Our elderly leather sofas have really passed the point of no return, and so we have to replace them. They have served us well but their time has come. We head off this afternoon to look at a couple of sofas, being sold online, at what seems to be a good price. But, of course, the only test is to sit on them and so a trip to Konia is on the cards.

The dust that has been plaguing Cyprus for quite a few days is still with us. It has been affecting large parts of the Mediterranean and the Middle East, and has turned areas quite orange in some countries. We are due some heavy rain on Thursday, which should clear the atmosphere. After that the weather is set fair, and we look forward to pottering around in shorts. The builders are still with us, but it cannot be long before they finish. After that, there will be a deal of cleaning and clearing up, and the decorators will have to call in for half a day or so.

Ann had the great news that her sister Sue, and her husband Davy, are returning to Cyprus in June, and staying in the same hotel five minutes down the road. We so enjoyed their last visit in November, and they must have done to return so quickly. Of course the weather will be much warmer then, and Davy will be able to bare his legs for the entire visit. I only hope Polis and Argaka are ready for this.

We haven't had the fire on for days now, which is great. Soon it will be time for the electric blanket to go back into the cupboard until November, and hopefully windows will be able to be opened at night. That is when Cyprus really comes alive. Already the sunny evenings are proving a draw, and a glass or two beside the pool is always a welcome idea. In fact I feel a barbecue coming on soon. Spring gets me like that.

Monday, 19 March 2018

Is the end in sight?

Well here we are with the builders laying tiles (or ceramics as they call them). Is the end in sight? Certainly in the early days of this great work, when drilling and hammering were ever present, we certainly felt like ending it all. The walls are replastered and painted, and the tiles have been delivered - ready for the sprint down the finishing straight. Unfortunately, with temperatures rising by the day, and no rain on the horizon, it may be October or November before we see whether this has all worked.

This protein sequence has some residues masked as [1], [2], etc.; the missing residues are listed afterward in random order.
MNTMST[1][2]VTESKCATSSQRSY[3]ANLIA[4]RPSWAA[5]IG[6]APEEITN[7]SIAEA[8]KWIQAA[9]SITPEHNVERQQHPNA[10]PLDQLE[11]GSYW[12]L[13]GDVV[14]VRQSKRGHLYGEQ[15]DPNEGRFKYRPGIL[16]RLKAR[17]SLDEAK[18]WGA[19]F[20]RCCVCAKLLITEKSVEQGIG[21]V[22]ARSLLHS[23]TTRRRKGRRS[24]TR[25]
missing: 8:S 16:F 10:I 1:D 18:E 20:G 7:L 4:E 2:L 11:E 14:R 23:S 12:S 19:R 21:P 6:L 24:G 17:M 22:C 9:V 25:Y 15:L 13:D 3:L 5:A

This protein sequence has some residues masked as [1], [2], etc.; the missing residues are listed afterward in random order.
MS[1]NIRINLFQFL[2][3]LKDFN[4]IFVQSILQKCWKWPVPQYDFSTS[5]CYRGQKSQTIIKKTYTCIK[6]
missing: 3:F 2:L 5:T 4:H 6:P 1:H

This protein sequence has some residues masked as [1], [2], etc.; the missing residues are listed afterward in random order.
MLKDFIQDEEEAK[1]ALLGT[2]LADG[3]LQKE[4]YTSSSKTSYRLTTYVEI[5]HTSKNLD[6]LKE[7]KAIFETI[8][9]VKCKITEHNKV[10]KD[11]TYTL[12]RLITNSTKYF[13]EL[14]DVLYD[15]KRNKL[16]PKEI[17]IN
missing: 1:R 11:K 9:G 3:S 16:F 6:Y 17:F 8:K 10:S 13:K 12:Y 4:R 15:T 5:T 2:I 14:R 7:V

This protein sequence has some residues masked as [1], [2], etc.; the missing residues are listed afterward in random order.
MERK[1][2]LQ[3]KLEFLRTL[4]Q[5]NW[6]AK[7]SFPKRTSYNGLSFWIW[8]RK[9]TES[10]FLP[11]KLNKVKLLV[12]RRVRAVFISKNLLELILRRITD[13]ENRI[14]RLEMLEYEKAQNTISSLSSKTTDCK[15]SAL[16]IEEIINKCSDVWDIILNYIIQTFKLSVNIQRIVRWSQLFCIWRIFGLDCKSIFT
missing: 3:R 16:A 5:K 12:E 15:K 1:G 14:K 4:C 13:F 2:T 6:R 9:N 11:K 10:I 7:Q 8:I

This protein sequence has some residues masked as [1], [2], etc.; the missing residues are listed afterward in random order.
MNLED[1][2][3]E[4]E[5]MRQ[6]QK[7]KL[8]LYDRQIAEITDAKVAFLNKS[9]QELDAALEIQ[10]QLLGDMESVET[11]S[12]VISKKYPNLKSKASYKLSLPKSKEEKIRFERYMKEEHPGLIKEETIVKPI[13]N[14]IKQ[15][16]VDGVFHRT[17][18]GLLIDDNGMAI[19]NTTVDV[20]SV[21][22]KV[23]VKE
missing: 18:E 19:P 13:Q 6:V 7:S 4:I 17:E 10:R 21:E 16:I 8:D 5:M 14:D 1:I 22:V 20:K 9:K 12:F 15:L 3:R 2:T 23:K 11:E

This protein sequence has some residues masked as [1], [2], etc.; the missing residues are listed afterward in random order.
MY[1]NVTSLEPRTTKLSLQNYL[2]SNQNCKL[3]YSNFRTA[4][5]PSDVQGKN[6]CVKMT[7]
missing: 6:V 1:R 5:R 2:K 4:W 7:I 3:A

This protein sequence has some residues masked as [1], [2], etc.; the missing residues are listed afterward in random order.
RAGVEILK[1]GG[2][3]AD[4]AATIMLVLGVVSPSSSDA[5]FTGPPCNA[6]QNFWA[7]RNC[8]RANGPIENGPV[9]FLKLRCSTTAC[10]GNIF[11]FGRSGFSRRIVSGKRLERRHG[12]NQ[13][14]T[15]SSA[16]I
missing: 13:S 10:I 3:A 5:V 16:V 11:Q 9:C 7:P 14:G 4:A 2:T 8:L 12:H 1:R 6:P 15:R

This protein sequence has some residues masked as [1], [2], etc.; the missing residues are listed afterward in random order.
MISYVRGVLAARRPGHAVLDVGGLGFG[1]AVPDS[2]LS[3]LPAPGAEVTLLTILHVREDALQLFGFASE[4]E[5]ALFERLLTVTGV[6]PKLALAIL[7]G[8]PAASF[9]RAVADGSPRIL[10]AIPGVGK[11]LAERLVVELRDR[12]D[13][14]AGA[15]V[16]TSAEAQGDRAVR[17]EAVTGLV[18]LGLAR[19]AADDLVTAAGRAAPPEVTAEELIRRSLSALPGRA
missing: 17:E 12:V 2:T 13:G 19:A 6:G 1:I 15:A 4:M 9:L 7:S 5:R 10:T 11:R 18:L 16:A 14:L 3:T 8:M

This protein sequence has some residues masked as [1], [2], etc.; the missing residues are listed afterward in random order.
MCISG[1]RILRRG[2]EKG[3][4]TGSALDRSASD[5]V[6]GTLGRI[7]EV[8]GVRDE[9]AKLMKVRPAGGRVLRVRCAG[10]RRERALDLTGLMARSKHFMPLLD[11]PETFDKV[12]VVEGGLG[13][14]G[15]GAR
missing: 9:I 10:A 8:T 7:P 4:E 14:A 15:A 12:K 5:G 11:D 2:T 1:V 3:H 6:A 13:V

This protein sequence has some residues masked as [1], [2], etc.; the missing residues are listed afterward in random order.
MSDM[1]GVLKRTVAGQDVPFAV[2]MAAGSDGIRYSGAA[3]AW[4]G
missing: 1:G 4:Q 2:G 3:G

As an insurance we are heading off to the hills to look at another property, which appears to be ideal on paper ... will the reality be as good? If it is, then we may be faced with a very difficult decision. Neither of us want to move, but neither of us is prepared to spend another winter with damp and mould on the walls. So, and another cliché, only time will tell. But readers of this blog will be the first to find out what our decision will be.

Whatever happens, we shall just be grateful to have the house to ourselves. Daisy, in trainee guard dog mode, has become very relaxed with the comings and goings. Honey, the senior pet, often retires to the roof to look down on the world with a great disdain. Jaz, her daughter, wanders around with a confused look on her face. She reminds me of Maggie Smith in Downton Abbey. Perhaps she was a dowager countess in an earlier life?

My cracked ribs are easier by the day, which makes life much simpler. I was able to start driving again at the end of last week, much to Ann's relief. It's been thirteen days since my fall, and the doctor thought it would be about twenty days for them to completely heal. So his forecast was pretty accurate. I stopped taking the various prescribed painkillers a few days ago, and followed Ann's advice to reduce the dosage over a few days.

Tuesday, 13 March 2018

30,000 + Page Views

I never considered, when I started this blog about our life in Cyprus, that many people would stop by and read my musings. But they have and I must say I am pleasantly surprised. This blog is an outlet for my irritation with politics and politicians, and I hope an insight into what it means to go and live permanently in another country.

I still remember my finger hovering over the "Buy" button on the EasyJet website where we planned to buy two "one way" tickets to Cyprus. Only a few weeks later, with our apartment in Bexhill echoing after the removal men had finished and all our worldly goods were heading for the container to be shipped here, we sat and looked out over a cold, grey English Channel. Twenty-four hours later we were sitting in 28°C under the palm trees at Paphos Airport, completing the paperwork for our hire car. The adventure had begun.

And now, five and a half years later, we will soon be applying for "permanent residence" here (Form MEU3). Who would have thought it? We should have just been pottering about our daily lives if the huddled masses had not voted for Brexit. I still cannot quite believe it. Self-harm on an epic scale will be committed and the UK will be much the poorer for generations to come.

Will others be able to follow in our footsteps? Perhaps they will, but it will not be straightforward and it will be at the whim of those bloody politicians. We moved here simply, and it was our legal right to do so. Quo vadis?

Sunday, 11 March 2018

Short trousers ... in March

Hard to believe that the weather is so perfect today that shorts are the order of the day. Even Ann removed a layer. A gentle breeze, warm sunshine and a blue sky - there are times I would be content with all of this, especially when the temperature in the shade is 35°C + in summer. But there again, the water in the pool needs to warm up somehow.

The pain I have been suffering as a result of my cracked ribs is a little more bearable today, and I am cutting down on the number of painkillers I am taking. We are off to the pub this afternoon to pick up our "Beware of the Dog" and "Shut the Gate" sign that Ann commissioned from Mike (the ever-so-talented barman at the Turtle Tavern), and I suppose it would be rude not to stay for a drink or two.

Apart from that, everything is on hold until I become more comfortably mobile. The doctor thought about twenty days, but I am hoping for a shorter time than that. The builders are still here and Daisy is relaxed enough not to bark a warning when they arrive. One of the guys has, without being asked, picked up garden rubbish we were collecting and disposed of it for us. He obviously felt sorry for the old boy hobbling around in pain. What a lovely gesture.